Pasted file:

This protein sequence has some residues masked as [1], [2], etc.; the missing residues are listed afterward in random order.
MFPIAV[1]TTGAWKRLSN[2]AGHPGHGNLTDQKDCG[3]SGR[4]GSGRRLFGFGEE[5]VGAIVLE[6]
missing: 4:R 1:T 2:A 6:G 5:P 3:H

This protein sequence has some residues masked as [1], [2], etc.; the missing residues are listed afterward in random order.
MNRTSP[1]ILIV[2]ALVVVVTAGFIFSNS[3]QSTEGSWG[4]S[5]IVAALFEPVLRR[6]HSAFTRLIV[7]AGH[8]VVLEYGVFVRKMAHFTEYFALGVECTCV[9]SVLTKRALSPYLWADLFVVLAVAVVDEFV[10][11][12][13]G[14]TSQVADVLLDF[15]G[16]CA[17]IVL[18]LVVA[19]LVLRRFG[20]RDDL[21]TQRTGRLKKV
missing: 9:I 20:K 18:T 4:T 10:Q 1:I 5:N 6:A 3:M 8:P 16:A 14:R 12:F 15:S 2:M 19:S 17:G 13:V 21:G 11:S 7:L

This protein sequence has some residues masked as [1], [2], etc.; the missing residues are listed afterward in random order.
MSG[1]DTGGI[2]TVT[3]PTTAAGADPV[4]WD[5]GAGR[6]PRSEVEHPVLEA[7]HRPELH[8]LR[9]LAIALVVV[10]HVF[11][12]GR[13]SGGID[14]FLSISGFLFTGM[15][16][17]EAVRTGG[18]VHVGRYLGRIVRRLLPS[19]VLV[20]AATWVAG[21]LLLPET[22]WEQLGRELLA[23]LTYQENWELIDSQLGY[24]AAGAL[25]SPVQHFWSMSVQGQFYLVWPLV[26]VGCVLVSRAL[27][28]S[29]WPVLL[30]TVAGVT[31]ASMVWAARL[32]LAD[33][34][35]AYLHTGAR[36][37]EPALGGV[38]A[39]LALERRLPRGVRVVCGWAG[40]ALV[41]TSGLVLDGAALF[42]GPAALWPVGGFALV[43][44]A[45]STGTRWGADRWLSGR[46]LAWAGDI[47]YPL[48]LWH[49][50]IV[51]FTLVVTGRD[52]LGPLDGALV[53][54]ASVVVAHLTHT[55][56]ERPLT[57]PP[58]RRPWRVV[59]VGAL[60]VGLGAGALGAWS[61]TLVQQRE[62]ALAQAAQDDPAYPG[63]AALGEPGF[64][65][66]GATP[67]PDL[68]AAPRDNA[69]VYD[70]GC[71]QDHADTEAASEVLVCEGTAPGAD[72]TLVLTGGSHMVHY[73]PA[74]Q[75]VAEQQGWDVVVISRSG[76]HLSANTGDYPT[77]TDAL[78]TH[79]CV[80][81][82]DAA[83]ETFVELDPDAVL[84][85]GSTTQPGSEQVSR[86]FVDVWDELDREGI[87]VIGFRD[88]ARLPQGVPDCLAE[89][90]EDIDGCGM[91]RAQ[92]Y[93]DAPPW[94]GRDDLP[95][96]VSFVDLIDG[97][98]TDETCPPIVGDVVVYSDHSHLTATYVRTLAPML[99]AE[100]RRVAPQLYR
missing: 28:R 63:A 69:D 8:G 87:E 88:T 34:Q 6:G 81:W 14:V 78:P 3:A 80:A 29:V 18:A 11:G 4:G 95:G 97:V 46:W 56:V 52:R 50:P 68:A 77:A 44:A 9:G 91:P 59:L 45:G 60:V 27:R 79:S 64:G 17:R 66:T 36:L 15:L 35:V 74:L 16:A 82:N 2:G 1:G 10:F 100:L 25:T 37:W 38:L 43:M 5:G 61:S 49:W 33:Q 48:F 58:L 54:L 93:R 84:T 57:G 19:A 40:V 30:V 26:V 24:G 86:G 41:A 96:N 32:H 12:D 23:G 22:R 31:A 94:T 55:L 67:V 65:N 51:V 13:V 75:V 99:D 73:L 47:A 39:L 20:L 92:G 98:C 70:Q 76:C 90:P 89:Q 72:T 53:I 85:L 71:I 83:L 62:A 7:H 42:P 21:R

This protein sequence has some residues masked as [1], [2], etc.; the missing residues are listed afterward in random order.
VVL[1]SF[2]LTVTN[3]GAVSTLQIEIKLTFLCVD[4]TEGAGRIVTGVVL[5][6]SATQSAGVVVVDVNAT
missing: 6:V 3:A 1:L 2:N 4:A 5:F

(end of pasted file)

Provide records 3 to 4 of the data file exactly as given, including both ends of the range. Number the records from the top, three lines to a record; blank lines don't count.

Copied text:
This protein sequence has some residues masked as [1], [2], etc.; the missing residues are listed afterward in random order.
MSG[1]DTGGI[2]TVT[3]PTTAAGADPV[4]WD[5]GAGR[6]PRSEVEHPVLEA[7]HRPELH[8]LR[9]LAIALVVV[10]HVF[11][12]GR[13]SGGID[14]FLSISGFLFTGM[15][16][17]EAVRTGG[18]VHVGRYLGRIVRRLLPS[19]VLV[20]AATWVAG[21]LLLPET[22]WEQLGRELLA[23]LTYQENWELIDSQLGY[24]AAGAL[25]SPVQHFWSMSVQGQFYLVWPLV[26]VGCVLVSRAL[27][28]S[29]WPVLL[30]TVAGVT[31]ASMVWAARL[32]LAD[33][34][35]AYLHTGAR[36][37]EPALGGV[38]A[39]LALERRLPRGVRVVCGWAG[40]ALV[41]TSGLVLDGAALF[42]GPAALWPVGGFALV[43][44]A[45]STGTRWGADRWLSGR[46]LAWAGDI[47]YPL[48]LWH[49][50]IV[51]FTLVVTGRD[52]LGPLDGALV[53][54]ASVVVAHLTHT[55][56]ERPLT[57]PP[58]RRPWRVV[59]VGAL[60]VGLGAGALGAWS[61]TLVQQRE[62]ALAQAAQDDPAYPG[63]AALGEPGF[64][65][66]GATP[67]PDL[68]AAPRDNA[69]VYD[70]GC[71]QDHADTEAASEVLVCEGTAPGAD[72]TLVLTGGSHMVHY[73]PA[74]Q[75]VAEQQGWDVVVISRSG[76]HLSANTGDYPT[77]TDAL[78]TH[79]CV[80][81][82]DAA[83]ETFVELDPDAVL[84][85]GSTTQPGSEQVSR[86]FVDVWDELDREGI[87]VIGFRD[88]ARLPQGVPDCLAE[89][90]EDIDGCGM[91]RAQ[92]Y[93]DAPPW[94]GRDDLP[95][96]VSFVDLIDG[97][98]TDETCPPIVGDVVVYSDHSHLTATYVRTLAPML[99]AE[100]RRVAPQLYR
missing: 28:R 63:A 69:D 8:G 87:E 88:T 34:Q 6:G 81:W 14:V 78:P 3:A 80:A 29:V 18:A 11:G 4:G 95:G 97:V 46:W 56:V 52:R 50:P 68:A 77:A 44:A 9:G 91:P 59:L 45:G 60:V 27:R 79:S 64:G 17:R 66:T 36:L 15:L 35:V 74:L 16:A 82:N 2:G 1:G 10:F 100:L 25:T 37:W 38:L 43:M 5:G 61:S 49:W 33:Q 48:F 58:L 54:L 93:R 84:T 57:G 19:A 40:V 30:V 26:V 24:G 86:G 41:A 96:N 32:H 12:D 23:G 22:R 31:A 94:T 55:L 67:V 65:N 51:V 13:V 75:V 99:D 73:L 47:A 39:L 20:L 92:G 98:C 70:Q 76:C 90:P 89:Q 72:T 53:I 85:L 71:I 83:L 62:A 7:H 42:P 21:R

This protein sequence has some residues masked as [1], [2], etc.; the missing residues are listed afterward in random order.
VVL[1]SF[2]LTVTN[3]GAVSTLQIEIKLTFLCVD[4]TEGAGRIVTGVVL[5][6]SATQSAGVVVVDVNAT
missing: 6:V 3:A 1:L 2:N 4:A 5:F